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Any good books for toddlers out there that teach about diversity?

11 votes
I was wondering if there were any books out there focusing on diversity issues that would be appropriate for infant/toddlers to read. I know of Tango makes 3 and of maybe 2 others that I can't remember the name off the top of my head. Any more?
asked in Steps & Stages by jla.mace (112 points)
Take a trip with your lil one to the public library... great resource & a fun afternoon out!

3 Answers

2 votes
David's Drawings, I love my hair!, Two Mrs. Gibbons, and Jack and Jim, Picture Book.
answered by Shammy (78 points)
0 votes

Children's books addressing diversity

  1. Ada, A. F. (1999). Mediopollito/Half-Chicken. Las Vegas, NV: Sagebrush Press.
    Ages: 4-8.
    This story retells the traditional folktale about how Half-Chicken became a weathervane. Half-Chicken goes to Mexico City to see the court of the viceroy and along the way helps the stream, the fire, and the wind. They return the favor when the viceroy’s cook tries to turn him into chicken soup. Finally, the wind blows Half-Chicken to safety atop a palace tower, where weathercocks have stood on their only leg, seeing everything that happens below, and pointing whichever way their friend the wind blows. This story is told in a flavorful colonial Mexican setting.
  2. Blanco, A. (1998). La Estrella de Angel/Angel’s Kite. San Francisco: Children’s Book Press.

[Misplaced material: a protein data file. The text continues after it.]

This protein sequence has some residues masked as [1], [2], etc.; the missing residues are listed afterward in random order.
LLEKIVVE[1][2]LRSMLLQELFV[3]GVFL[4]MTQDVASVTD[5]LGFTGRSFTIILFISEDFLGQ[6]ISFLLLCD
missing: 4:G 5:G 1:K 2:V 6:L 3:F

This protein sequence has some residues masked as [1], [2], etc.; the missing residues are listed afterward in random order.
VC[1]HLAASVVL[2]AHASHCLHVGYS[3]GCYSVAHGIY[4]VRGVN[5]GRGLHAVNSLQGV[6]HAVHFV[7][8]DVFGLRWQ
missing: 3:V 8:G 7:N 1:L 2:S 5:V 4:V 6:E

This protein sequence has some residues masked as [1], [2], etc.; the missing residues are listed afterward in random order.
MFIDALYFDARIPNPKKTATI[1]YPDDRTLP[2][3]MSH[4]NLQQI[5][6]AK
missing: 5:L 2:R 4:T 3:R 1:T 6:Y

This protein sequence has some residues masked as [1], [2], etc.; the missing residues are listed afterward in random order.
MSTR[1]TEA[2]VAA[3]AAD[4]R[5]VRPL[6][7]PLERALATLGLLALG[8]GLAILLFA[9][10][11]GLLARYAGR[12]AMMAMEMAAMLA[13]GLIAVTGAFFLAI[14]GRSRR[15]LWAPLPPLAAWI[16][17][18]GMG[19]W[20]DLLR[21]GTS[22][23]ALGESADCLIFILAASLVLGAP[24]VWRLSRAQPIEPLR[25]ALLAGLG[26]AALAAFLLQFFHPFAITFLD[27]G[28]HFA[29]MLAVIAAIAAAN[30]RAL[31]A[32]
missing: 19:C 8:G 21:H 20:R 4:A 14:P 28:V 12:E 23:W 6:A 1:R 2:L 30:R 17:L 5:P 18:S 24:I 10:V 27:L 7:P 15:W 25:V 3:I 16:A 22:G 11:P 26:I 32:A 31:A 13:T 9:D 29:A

Ages: 4-8
    A young kite maker makes a beautiful kite depicting his entire town, which has never been the same since the church bell disappeared. Angel flies his kite, and after an exciting chase, brings the bell back to town. With lyrical language and whimsical collages, Angel's Kite is a fanciful tale of a young boy's determination to transform his dreams to reality. This story shows a sense of community, hope, and perseverance. The text is written in both English and Spanish.
  3. Brown, M. W. (1942). The Runaway Bunny/El Conejito Andarin. Harper Festival
    Ages: Baby to Preschool.
    The story begins with a young bunny who decides to run away: "'If you run away,' said his mother, 'I will run after you. For you are my little bunny.'" And so begins a delightful, imaginary game of chase. No matter how many forms the little bunny takes, his steadfast, adoring, protective mother finds a way of retrieving him. The rhythmic story infuses young readers with a complete sense of security, reassurance, and peace. Available in English and Spanish.
  4. Cisneros, S. (1997). Peltios/Hair. New York: Dragonfly Books.
    Ages 4-8.
    This bilingual book is beautifully illustrated. It celebrates the diversity among us through the different types of hair of each family member. The poetic language creates an affectionate picture of the family home and familial love. This is a cozy bedtime book.
  5. Dorros, A. (1995). Abuela/Grandmother. New York: Dutton Children’s Books.
    Ages: 4-8.
    This story is narrated by a Hispanic-American girl who imagines she's rising into the air over the park and flying over Manhattan with her loving, rosy-cheeked abuela (grandmother). The simple text could be enjoyed as a read-aloud or as a read-alone for newly independent readers. The author integrates Spanish word and phrases with English text through Abuela’s dialogue. While some phrases are translated by the child, others will be understood in context. A glossary is also provided with definitions and pronunciations. This book is good for reading aloud to children or for newly independent readers to read alone. While not bilingual in the strictest sense, this book is a less self-conscious, more artfully natural approach to multicultural material.